The true hardwood floor history in America is not one of Oriental throw rugs, tongue & groove planks and polished mosaic percales. Until the late 19th century, finished hardwood floors and throw rugs were too rare to mention.
Hardwoods have been used for flooring since men discovered that thresh lasted longer on wood than it did over bare dirt. (If you ever wondered how “threshold” became the name of a doorway and something the bride must be “carried over,” it was the low board which kept the thresh inside the house.)
American Hardwoods Were Originally Sawn by Hand
One of the main resources in Colonial America was many square miles of old growth forest. The trees we originally used for building and flooring had enormous diameters. The heartwood was tightly grained, which made the wood more durable and much harder, compared to the woods in use today.
For the longest time, converting raw wood into functional lumber was a labor intensive process. There were no circular saws in the sawmills at the time, so it took two men to pit-saw the logs into planks. One guy above, one guy below in the Pit.
Painted Hardwood Floors Were a Thing
Historically, painted interiors became trendy in the late 18th century. In American hardwood floor history, the preservative method was also applied to the floors. The colors would be anything from chess patterns to bright primary colors. Whitewash was of course the least expensive product available, which made it the most popular choice. The use of varnish or stain was uncommon at the time, because the idea was to get away from looking like bare wood.
That trend changed in the first half of the 19th century when the Power-loom was invented. Mass-produced carpets were suddenly affordable for the emerging middle class, and so themselves became a sign of growing affluence. Wall-to-wall carpeting offered insulation and warmth for bare feet. (They were, and are, also a home for dust mites and allergens, which we discuss here.)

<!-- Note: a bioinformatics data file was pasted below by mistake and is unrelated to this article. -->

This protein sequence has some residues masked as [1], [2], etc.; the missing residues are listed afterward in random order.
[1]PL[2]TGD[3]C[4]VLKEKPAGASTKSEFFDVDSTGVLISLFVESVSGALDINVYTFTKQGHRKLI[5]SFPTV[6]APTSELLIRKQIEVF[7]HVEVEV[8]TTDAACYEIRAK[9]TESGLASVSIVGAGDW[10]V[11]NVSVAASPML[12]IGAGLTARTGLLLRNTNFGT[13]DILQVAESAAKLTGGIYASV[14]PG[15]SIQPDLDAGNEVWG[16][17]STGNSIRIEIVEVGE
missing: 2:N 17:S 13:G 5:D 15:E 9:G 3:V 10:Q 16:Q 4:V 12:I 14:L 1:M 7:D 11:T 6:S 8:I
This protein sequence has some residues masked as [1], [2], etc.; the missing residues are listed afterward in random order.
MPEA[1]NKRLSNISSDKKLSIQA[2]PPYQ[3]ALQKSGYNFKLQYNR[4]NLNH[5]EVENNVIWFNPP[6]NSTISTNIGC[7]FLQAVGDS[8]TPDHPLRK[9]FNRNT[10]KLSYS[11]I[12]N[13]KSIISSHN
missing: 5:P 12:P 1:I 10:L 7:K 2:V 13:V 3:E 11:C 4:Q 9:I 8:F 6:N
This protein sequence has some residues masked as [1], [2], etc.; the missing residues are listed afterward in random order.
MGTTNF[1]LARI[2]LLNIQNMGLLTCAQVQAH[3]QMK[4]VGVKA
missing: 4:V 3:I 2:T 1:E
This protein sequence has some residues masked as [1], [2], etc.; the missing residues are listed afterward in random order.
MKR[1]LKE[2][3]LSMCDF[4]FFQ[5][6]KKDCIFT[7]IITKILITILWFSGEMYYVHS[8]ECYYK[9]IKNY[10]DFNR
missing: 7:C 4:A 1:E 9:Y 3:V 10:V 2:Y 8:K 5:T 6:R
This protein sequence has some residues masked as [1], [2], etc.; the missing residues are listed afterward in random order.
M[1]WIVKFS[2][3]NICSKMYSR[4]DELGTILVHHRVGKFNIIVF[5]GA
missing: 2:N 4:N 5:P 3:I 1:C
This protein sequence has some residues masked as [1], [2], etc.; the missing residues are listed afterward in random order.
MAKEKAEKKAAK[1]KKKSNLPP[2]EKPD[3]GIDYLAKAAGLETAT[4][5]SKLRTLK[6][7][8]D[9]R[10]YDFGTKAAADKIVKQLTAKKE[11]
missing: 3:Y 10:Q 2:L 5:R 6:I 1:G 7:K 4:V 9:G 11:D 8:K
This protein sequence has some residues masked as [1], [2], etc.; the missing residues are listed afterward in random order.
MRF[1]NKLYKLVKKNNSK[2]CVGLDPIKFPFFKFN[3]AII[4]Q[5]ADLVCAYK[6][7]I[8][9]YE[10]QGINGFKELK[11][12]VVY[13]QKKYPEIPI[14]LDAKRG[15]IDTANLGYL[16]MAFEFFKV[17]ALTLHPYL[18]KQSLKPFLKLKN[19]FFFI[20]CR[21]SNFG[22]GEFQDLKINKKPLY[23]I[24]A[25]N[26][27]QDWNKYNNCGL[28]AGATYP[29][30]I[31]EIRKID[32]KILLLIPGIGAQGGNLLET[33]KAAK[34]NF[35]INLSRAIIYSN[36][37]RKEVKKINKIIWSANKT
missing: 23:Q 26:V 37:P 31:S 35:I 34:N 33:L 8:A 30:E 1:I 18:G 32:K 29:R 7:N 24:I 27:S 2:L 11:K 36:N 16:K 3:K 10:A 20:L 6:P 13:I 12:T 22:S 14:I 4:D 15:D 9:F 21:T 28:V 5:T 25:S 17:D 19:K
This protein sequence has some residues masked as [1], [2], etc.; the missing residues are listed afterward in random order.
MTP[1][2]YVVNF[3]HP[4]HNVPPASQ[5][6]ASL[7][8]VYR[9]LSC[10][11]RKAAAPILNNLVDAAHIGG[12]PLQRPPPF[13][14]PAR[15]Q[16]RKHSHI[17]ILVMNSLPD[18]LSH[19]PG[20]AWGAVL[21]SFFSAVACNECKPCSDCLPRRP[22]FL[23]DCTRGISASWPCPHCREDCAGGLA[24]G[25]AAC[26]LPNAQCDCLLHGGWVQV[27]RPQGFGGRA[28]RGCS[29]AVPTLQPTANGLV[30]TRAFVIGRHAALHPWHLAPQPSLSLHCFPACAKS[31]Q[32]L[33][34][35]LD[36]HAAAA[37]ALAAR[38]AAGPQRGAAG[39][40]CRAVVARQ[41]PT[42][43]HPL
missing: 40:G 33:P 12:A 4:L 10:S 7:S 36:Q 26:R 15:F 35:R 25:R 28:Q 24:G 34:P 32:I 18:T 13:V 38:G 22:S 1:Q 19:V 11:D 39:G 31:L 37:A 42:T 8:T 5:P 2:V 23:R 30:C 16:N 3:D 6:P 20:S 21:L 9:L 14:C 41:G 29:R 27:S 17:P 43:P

Then Hardwood Floors Made a Comeback
Sometime in the mid 19th century, the wealthiest homes would have parquet installed in the more publicly accessible rooms. The installation took a lot of man power, because each piece of wood had to be cut and fixed by hand. Fortunately, the industrial revolution in America allowed production of finished hardwood planks in large quantities, changing the history of flooring forever. Lumber could be milled in fixed widths and lengths, accelerating the process of manufacturing and installation.
Hardwood Floors in America Today Are Works of Art
Especially here in the Reno/Tahoe area, the right hardwood flooring makes exactly the statement you want in your home or office. At Artisan Hardwood Floors, all we do is hardwood floors. Let us help you make your home a part of American history by installing the perfect hardwood floor. Why don’t you contact me right now, while the idea is still fresh in your mind?
Master Craftsman, Owner, Artisan